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FBU strike: Determination to force the government back
Firefighters were on strike on 1 and 4 November across England and Wales. Between the two strikes fire minister Brandon Lewis wrote to the FBU effectively worsening his offer on pensions. He made it clear that fire authorities would start the process of sacking older firefighters unfit for the job.
Firefighters would face the 'choice' of being sacked or leaving with a much reduced pension. At the same time firefighters are having to pay large increases in their pension contributions, pricing some out of the scheme altogether.
The strikes were solid and gained a lot of public support. The next strike has been announced for 13 November from 10am-2pm.
Over 30 joined the picket line in Gipton, Leeds, as firefighters walked out at 6.30pm on Friday 1st November to be joined by fellow FBU members who were off duty.
Pickets were incensed over the government's attempts to increase their retirement age. But, just like many other workers in dispute, this is not the only attack they are facing.
The Labour-led local fire authority has voted through successive cuts packages which include closing a whole number of stations including Gipton and replacing several by stations in mid points between them.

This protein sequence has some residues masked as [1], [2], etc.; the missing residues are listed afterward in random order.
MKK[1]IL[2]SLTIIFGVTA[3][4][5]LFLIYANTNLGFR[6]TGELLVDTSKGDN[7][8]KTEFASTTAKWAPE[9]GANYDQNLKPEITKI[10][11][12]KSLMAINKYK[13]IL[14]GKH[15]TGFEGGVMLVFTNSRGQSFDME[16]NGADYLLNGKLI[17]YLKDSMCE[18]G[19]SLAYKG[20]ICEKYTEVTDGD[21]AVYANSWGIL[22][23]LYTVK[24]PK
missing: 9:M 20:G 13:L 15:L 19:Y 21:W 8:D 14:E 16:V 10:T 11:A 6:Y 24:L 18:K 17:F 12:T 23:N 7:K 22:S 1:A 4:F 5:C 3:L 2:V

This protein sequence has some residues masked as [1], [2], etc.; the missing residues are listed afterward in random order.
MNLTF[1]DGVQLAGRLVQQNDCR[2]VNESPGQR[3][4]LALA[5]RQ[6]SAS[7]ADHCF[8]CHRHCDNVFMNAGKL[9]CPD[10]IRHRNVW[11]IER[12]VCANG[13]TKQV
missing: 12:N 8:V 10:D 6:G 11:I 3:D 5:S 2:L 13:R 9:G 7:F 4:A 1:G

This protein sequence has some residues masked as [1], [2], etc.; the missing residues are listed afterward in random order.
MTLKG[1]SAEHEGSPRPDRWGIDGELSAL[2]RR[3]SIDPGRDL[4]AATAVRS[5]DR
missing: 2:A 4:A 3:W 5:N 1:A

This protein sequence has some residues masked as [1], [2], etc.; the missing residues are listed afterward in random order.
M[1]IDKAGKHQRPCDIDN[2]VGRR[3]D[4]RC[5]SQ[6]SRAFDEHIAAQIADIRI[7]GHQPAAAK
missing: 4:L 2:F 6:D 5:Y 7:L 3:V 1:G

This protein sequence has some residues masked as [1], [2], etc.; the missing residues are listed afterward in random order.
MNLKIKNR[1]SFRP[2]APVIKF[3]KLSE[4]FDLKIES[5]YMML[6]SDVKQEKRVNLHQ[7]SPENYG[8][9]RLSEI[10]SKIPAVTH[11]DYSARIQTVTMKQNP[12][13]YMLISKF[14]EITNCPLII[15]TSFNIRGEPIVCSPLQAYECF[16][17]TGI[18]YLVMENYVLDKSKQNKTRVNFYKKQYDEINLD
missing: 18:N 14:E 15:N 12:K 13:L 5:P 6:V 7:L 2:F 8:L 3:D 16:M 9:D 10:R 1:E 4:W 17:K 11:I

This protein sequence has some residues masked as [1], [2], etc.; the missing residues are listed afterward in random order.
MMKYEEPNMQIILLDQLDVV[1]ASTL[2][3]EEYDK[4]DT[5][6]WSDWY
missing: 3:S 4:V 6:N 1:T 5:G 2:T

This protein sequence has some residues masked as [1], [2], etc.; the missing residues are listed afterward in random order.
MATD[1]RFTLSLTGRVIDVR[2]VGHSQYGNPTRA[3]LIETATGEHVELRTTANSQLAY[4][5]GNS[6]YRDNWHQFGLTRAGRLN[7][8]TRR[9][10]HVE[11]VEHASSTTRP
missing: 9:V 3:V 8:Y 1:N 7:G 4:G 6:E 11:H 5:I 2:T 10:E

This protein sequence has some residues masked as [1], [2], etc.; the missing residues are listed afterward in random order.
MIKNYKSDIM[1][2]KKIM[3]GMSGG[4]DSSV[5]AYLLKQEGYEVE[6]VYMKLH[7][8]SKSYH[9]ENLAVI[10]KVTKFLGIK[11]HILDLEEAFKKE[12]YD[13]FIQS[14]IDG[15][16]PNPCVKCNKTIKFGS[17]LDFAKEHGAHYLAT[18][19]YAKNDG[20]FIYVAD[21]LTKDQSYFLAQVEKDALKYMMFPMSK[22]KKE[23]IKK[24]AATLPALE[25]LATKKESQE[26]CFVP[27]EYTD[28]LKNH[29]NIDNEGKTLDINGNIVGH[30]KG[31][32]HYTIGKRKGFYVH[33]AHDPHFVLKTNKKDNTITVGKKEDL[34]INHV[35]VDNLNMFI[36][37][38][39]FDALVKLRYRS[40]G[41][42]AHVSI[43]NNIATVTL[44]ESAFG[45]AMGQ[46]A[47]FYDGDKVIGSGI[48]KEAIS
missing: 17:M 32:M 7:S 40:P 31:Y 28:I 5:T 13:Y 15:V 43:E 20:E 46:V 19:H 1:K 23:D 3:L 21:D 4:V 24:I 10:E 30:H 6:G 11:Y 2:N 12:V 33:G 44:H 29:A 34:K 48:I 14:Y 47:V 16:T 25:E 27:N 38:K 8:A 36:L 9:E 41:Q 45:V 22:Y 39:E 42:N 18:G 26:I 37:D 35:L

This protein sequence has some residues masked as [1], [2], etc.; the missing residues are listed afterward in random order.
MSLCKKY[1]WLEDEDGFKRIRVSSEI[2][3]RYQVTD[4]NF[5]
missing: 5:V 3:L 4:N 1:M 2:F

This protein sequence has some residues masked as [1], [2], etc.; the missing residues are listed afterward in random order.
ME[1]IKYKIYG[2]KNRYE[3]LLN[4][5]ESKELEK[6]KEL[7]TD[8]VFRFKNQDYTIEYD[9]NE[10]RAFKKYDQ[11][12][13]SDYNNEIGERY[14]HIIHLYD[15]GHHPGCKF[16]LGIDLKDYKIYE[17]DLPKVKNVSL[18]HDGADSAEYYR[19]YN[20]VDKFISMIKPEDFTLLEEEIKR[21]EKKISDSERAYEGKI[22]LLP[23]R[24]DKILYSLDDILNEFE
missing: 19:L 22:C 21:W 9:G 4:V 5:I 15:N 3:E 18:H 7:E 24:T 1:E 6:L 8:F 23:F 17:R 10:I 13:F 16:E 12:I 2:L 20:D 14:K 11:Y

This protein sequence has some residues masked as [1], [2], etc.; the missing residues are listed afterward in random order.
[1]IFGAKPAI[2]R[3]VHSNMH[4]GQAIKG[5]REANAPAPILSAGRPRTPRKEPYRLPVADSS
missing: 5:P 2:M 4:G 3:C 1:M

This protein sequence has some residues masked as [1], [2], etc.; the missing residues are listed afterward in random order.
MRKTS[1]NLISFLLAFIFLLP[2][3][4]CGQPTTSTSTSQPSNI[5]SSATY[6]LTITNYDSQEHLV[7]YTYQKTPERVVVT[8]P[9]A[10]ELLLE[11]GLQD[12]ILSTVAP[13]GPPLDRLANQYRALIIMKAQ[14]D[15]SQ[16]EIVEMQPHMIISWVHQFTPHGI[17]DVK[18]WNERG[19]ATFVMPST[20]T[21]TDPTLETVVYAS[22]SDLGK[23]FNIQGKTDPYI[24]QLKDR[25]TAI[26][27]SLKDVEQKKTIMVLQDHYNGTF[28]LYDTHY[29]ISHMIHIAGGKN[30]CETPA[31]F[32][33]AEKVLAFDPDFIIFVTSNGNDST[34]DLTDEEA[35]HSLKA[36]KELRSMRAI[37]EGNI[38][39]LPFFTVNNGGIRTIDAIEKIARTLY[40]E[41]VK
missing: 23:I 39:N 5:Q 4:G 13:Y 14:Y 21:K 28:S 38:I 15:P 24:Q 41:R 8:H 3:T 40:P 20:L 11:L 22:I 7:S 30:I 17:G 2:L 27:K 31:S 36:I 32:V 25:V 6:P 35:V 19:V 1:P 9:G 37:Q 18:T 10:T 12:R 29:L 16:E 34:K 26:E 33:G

But as pickets explained, this will make the new stations further away from the highest risk areas where there have been several fires this year that they have only just got to in time.
The last few years have also seen a drip-drip series of cuts, removing roles such as cooks and clerks and throwing that work onto firefighters who then have less time to drill and go out and fight fires.
Pickets here were in a hardened mood and were angry that action had been called off last week; as one picket put it: 'It shows weakness and sends the wrong message'.
But with today's strike and Monday's coming up they are determined to take whatever action is necessary to force the government and employers back.
Iain Dalton, Leeds Socialist Party
Socialist Party reporters spoke to Paul Davies (Salford FBU secretary), Paul Nugent (Chair) and Dave Allsey:
Paul N: "The last strike was called off because the employers wrote to the FBU saying they needed to consult with each individual fire authority but there's been no movement since then regarding any changes to pensions.
"Due to budget cuts, with 400 posts lost in Greater Manchester over the last six years, we're very thin on the ground, which means that there's no jobs to redeploy people to if they fail a medical, all possible posts are now done by civilians".
Dave: "It's across the board, not just the fire service, it's an ideological attack on the public services, now there's a financial crisis, and not just in this country either, it's a global attack onto the public sector, they're attacking everybody".
A quarter of an hour into the strike a fire engine crawled out of the station and set off with its blue light on, to boos and shouts of 'scab'. We noticed a manager's car following.
Paul D: "Those lads who've just turned out, they've had a week's training, it could be anything, and they're followed by one of the managers to check on what they do. It's not a good situation".
The next step? Paul D: "We need to take some coordinated action with other trade unions. I'll say it, we need a national, a general strike, that would be a good thing to try and organise, and the next logical step, I think".
This version of this article was first posted on the Socialist Party website on 1 November 2013 and may vary slightly from the version subsequently printed in The Socialist.